Today the FDA (U.S. Food and Drug Administration) sent doTerra and Young Living Inspections, Compliance, Enforcement, and Criminal Investigations Warning Letters. This is huge news. In light of the comment wars that went on in my blog post Warning dōTERRA and Young Living Won’t Tell You it is clear that many misunderstand the law as it applies to essential oils.
In my book The Art, Science and Business of Aromatherapy I addressed the FDA laws regarding claims, labeling, usage and so forth in Chapter 11 titled Cosmetics, Drugs and Soaps . . . Oh My! I am including an excerpt here to explain today’s FDA action.
To explain my stance regarding essential oils being classified as a cosmetic rather than medicine I have included an excerpt from Chapter 10, Do Not Pass Go Without Collecting Safety Information below.
In my early years as an aromatherapist, I longed for the day when essential oils would become part of traditional medicine, or at least be considered as over the counter drugs. After years in the cosmetic industry, I am grateful that aromatherapy remains an alternative treatment available to everyone. I have been through the process of manufacturing an OTC sunscreen and learned that the cost, paperwork, and regulation of making essential oils into OTC drugs would put the majority of aromatherapists out of work.
Below is an excerpt from Chapter 11 Drugs, Aromatherapy and Cosmetics from The Art, Science & Business of Aromatherapy.
NOTE: All italics that follow were added by me as examples and not official FDA comments. All quotes are from the FDA.
What is a Cosmetic?
A cosmetic is defined in the Federal Food, Drug, Cosmetic Act, Section 201 (i) as being:
“Articles intended to be rubbed (serums, moisturizers, etc.), poured (bubble baths, oils, etc.), sprinkled (body powders, bath powders, etc.), or spray on (body deodorant, perfumes, body mists, etc.), introduced or otherwise applied to the human body or any part thereof for cleansing (cleansers, exfoliants, etc.), beautifying (exfoliants, moisturizers, makeup, etc.), promoting attractiveness (makeup, perfumes, deodorants, etc.) or altering the appearance (cleansers, exfoliants, serums, moisturizers, makeup, etc.)”
Cosmetics: are not as regulated as drugs. They do not require pre-clearance by FDA, and GMP is not required. Cosmetics have simple labeling regulations, and voluntary adverse effects reporting. You cannot make any claims other than cosmetic usage even if it is accurate or nature’s wonder “drug.”
The Cosmetic Legality Principle does not require pre-market approval or notification of products or ingredients, clearance of products safety, or substantiation of product performance claims (moisturizing, cleansing, deodorizing, etc.). Mandatory establishment or product registration is currently voluntary.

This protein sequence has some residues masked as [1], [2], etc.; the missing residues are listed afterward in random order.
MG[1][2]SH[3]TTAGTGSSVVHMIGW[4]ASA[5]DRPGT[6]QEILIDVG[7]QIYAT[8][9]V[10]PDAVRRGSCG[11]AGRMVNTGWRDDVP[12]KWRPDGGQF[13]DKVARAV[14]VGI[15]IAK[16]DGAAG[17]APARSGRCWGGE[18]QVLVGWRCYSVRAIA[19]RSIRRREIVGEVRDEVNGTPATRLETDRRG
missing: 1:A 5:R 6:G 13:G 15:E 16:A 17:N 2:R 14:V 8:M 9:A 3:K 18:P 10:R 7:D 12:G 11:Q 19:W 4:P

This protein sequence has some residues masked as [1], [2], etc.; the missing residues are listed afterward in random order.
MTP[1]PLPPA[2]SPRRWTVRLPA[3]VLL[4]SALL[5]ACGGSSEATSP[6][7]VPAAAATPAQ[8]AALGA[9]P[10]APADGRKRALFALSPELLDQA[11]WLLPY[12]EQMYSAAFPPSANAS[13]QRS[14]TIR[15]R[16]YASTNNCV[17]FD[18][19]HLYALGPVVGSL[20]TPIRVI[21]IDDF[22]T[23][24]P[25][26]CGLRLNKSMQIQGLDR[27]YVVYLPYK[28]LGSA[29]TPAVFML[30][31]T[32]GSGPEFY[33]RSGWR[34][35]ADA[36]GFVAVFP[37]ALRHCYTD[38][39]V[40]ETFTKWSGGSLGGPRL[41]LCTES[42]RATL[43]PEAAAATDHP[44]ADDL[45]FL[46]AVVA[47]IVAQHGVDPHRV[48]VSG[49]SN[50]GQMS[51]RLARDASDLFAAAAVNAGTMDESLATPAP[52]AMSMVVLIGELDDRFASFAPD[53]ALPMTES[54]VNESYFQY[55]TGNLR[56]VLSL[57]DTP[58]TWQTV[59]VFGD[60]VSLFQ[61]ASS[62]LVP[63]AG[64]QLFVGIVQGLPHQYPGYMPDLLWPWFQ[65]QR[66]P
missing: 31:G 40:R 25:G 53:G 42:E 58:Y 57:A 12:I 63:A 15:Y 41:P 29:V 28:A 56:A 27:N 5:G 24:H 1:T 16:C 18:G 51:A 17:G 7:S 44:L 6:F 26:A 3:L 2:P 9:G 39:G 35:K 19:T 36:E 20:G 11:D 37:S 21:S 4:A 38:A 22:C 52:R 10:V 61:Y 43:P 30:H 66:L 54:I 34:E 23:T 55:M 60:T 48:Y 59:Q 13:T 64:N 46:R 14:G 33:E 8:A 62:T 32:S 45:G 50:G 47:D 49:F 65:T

Cosmetics exclude soap, but if your soap claims to be “cleansing, beautifying or moisturizing,” it is a cosmetic and must be labeled appropriately. This means you are required to include a full International Nomenclature of Cosmetic Ingredients (INCI) ingredient list on every bar of soap and follow all cosmetic regulations ONLY if you make claims that go above and beyond cleansing, beautifying, or moisturizing. The Manufacturer is responsible for making cosmetics safe and they must not be adulterated or misbranded.
Adulterated is defined as harmful or injurious to user under customary conditions of use such as microbiology, unapproved color additive, chemical contaminant or prohibited ingredient.
Misbranded is defined as when labeling is false or misleading; Package does not exhibit labeling information required by statute or regulation; Packaging not in compliance with 1970 Poison Prevention Packaging Act (PPPA). All cosmetic ingredient lists must use INCI (International Nomenclature of Cosmetic Ingredients) names for all cosmetic ingredients in a finished product. The use of trade or common names is not allowed on cosmetic ingredient lists.
What is a Drug?
A Drug is defined in Federal Food, Drug, Cosmetic Act, Section 201 (g) as being:
“Articles intended for use in the diagnosis, cure (anti-wrinkle, antibacterial, anti-fungal, anti-acne etc.), mitigation (pain reliever, headache reducer, muscle relaxant, etc.), treatment (acne treatment, fungal treatment, wrinkle cures, psoriasis and eczema, anti-cancer treatments, etc.) or prevention (anti-scar, wrinkle cure, cancer prevention, anti-perspirant, etc.), of disease. Articles (other than food) intended to affect the structure (wrinkles, perspiration, scars, etc.) or any function (cell regeneration, collagen formation, etc.) of the body.”
Drugs: are highly regulated and require pre-clearance by FDA, and GMP is required. Drugs have highly regulated labeling laws (i.e. Drug Facts). They require reporting of all and any adverse effects known, and they can make proven, specific, and tested claims that follow the monographs requirements.
In the Drug Legality Principle, a product meets the definition of drug if it complies with ALL requirements for drugs (even if it also meets the definition of cosmetic). All cosmetics that meet the definition of a drug have to be registered and regulated by the FDA. A product is considered a drug if it makes claims such as being a sunscreen, antibacterial soap, anti-dandruff shampoo, anti-acne, anti-wrinkle, antiperspirant, etc.
“The FDA interprets the term “soap” to apply only when:
• The bulk of the nonvolatile matter in the product consists of an alkali salt of fatty acids and the product’s detergent properties are due to the alkali-fatty acid compounds, and
• The product is labeled, sold, and represented solely as soap [21 CFR 701.20].” FDA
What is Soap?
It is very common to find melt and pour soap, as well as true soaps, improperly labeled and containing drug claims. However, most melt and pour soaps do not meet the first standard, because the bulk of the product is not alkali salt and fatty acids.
“If a product intended to cleanse the human body does not meet all the criteria for soap, as listed above, it is either a cosmetic or a drug. For example, if a product consists of detergents or primarily of alkali salts of fatty acids and is intended not only for cleansing but also for other cosmetic uses, such as beautifying or moisturizing, it is regulated as a cosmetic.”